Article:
Catch a Rainbow!
Cotter Trout Dock Weekly Fishing Report
March 9, 2016
Scroll down for the Fishing Report from Arkansas Game and Fish after the photos.
Below are some photos of our guided trout fishing customers taken this week at Cotter Trout Dock.
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As of Wednesday, the Army Corps of Engineers reports the lake’s
elevation at 658.97 feet msl (normal conservation pool – 659 msl).
(updated 3-9-2016) K Dock Marina (417-334-2880) said the water
temperature already is pushing 50 degrees and the water condition looks
great. Crappie that have been coming in are ready to release their eggs.
Now that the lake has stopped dropping a foot per day, the crappie are
starting to stage on brush piles in the coves. Not along the banks
yet, but that will change when we get 60 to 65 degree surface
temperatures. Bass are getting up toward the banks with the warmer days
pushing the surface temperature up every week. The bass really starting
to hit a Wiggle Wart and spinner bait last week. Anglers are starting to
see large amounts of shad around the dock. This should be a good
time for a jerk bait. No reports on the white bass or walleye yet.
(updated 2-24-2016) Bull Shoals Boat Dock said surface water
temperatures are 46 degrees and the water level is almost back to
normal. Warm weather had fish moving out of their winter haunts before
the cold snap. Bladed Alabama rigs baited with Keitech 3.8 Fat Swimbaits
fishe along secondary points and bluffs in 35 feet of water have been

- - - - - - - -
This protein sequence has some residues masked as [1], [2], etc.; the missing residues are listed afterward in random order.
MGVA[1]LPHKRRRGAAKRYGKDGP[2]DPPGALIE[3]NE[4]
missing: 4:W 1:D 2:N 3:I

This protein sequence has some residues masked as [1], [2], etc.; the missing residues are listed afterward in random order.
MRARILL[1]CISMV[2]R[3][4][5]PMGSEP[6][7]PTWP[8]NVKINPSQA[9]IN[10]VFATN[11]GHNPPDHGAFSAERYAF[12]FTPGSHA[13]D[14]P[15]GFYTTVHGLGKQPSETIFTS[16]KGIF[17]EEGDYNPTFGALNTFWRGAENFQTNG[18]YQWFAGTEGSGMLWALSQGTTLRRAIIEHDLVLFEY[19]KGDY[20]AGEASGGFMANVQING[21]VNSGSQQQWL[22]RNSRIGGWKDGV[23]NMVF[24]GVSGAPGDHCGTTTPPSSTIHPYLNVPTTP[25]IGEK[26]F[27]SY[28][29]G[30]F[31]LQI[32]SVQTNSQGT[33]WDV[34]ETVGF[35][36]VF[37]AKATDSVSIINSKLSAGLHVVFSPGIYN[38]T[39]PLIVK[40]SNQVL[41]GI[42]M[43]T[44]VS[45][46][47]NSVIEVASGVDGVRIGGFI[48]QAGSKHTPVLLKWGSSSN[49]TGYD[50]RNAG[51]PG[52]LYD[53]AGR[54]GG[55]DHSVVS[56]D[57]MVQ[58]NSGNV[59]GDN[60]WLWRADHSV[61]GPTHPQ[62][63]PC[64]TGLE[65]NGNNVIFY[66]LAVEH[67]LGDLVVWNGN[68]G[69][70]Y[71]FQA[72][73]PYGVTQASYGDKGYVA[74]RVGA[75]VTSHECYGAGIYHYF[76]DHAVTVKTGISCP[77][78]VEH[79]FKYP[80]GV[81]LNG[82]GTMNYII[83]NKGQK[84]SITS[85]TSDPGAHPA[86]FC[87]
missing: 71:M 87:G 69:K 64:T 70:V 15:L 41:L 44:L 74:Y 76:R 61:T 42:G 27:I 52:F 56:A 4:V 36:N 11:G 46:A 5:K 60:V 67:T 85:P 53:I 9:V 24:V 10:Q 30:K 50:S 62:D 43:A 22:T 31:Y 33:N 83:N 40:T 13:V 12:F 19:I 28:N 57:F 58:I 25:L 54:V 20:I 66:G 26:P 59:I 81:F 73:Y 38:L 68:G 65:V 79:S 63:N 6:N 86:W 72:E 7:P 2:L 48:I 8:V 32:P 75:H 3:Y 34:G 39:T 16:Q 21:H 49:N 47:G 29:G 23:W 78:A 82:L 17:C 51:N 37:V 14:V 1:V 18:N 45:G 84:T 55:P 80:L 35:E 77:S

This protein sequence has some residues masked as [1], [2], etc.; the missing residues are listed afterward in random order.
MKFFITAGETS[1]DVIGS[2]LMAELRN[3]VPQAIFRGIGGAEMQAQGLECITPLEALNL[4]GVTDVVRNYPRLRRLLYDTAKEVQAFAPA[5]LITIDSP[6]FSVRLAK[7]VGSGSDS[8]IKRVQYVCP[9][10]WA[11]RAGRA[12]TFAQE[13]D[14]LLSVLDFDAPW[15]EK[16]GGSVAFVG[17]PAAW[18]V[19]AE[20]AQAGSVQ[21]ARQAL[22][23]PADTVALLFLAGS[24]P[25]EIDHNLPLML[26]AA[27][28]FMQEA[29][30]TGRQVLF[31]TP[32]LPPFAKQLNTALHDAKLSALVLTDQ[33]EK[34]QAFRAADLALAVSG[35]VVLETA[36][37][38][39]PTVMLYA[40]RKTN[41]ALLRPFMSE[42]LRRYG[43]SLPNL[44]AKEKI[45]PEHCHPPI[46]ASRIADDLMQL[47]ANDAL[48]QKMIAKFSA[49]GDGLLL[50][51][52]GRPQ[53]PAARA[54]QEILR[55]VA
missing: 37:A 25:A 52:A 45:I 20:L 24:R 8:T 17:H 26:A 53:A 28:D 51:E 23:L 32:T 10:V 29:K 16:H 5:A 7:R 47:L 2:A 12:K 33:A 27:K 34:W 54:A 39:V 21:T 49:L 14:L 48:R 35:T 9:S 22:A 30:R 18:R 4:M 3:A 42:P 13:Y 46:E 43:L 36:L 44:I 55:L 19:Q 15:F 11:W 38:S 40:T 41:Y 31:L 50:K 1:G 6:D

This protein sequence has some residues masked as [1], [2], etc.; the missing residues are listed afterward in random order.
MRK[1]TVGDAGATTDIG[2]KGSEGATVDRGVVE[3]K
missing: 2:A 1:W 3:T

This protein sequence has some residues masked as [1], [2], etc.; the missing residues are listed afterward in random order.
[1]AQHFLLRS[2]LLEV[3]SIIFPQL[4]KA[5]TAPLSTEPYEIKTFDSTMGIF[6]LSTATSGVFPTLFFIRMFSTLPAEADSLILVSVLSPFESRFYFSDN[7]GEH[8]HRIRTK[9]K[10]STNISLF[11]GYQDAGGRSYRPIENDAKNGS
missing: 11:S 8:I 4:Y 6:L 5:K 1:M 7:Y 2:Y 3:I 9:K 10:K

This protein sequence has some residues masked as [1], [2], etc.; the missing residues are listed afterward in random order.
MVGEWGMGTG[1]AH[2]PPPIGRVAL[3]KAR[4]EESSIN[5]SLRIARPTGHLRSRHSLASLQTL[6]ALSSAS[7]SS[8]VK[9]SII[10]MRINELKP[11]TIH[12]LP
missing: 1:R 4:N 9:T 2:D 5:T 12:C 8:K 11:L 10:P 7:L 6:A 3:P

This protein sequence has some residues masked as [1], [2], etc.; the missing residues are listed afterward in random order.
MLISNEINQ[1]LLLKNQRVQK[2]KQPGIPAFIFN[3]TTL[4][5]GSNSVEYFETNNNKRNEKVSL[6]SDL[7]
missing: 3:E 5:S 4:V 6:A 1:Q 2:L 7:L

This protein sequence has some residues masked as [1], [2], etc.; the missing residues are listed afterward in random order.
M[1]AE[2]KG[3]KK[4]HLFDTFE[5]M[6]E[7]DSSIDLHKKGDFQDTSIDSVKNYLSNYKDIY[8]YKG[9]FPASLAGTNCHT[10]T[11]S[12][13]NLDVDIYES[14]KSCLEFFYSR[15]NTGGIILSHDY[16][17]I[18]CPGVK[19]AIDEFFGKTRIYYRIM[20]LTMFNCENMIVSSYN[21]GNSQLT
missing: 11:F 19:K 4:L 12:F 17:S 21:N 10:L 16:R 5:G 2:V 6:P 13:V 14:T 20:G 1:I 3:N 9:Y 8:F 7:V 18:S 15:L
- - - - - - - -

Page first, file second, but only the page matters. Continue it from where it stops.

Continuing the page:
good for bass. Keep the boat in 35 feet of water and look for steep
breaks, ledges or channel swings close to the bank halfway back in major
creek arms. A few smallmouth have been caught on Megabass jerk baits.
And on spoons in 35 to 45 feet of water If the wind is blowing, a Rock
Crawler or Wiggle Wart fished on 45-degree banks has worked. Keep
the boat close in 12 feet of water and cast parallel to the bank.
Strikes are going to happen when it rolls over the rocks. The most
productive areas are transition areas where bluffs meat chunk rock or
chunk rock meets clay or gravel. Always keep an eye out for bait on the
graph and seagull activity, especially when you get into the creeks.
Fishing is only going to get better as temperatures warm. The random
walleye bite should also start picking up.
White River (Bull Shoals Tailwater)
(updated 3-9-2016) Sportsman’s White River Resort (870-453-2424) said
the water has a green tint to it and has been back to normal level with
three generators going, but that may change with the rain. Trout have
been excellent on stick baits, Power Baits, minnows and jigs.
(updated 3-9-2016) Berry Brothers Guide Service (870-453-2424) said the
White has seen heavy generation with no wadable water. The combined
outflow and generation equal 27,500 cubic feet per second (cfs) or the
equivalent of nine full generators. The hot spot has been the
catch-and-release section below Bull Shoals Dam. The hot flies were
olive woolly buggers (sizes 8-10), Y2Ks (sizes 12-14), prince nymphs
(size 14), zebra midges (black with silver wire and silver bead or red
with silver wire and silver bead, sizes 16-18), pheasant tails (size
14), ruby midges (size 18), root beer midges (size 18), pink and cerise
San Juan worms (size 10), and sowbugs (size 16). Streamer fishing has
heated up with the high water. With the heavy flows, the fish have been
pushed to the bank. The best bet for large trout has been to bang the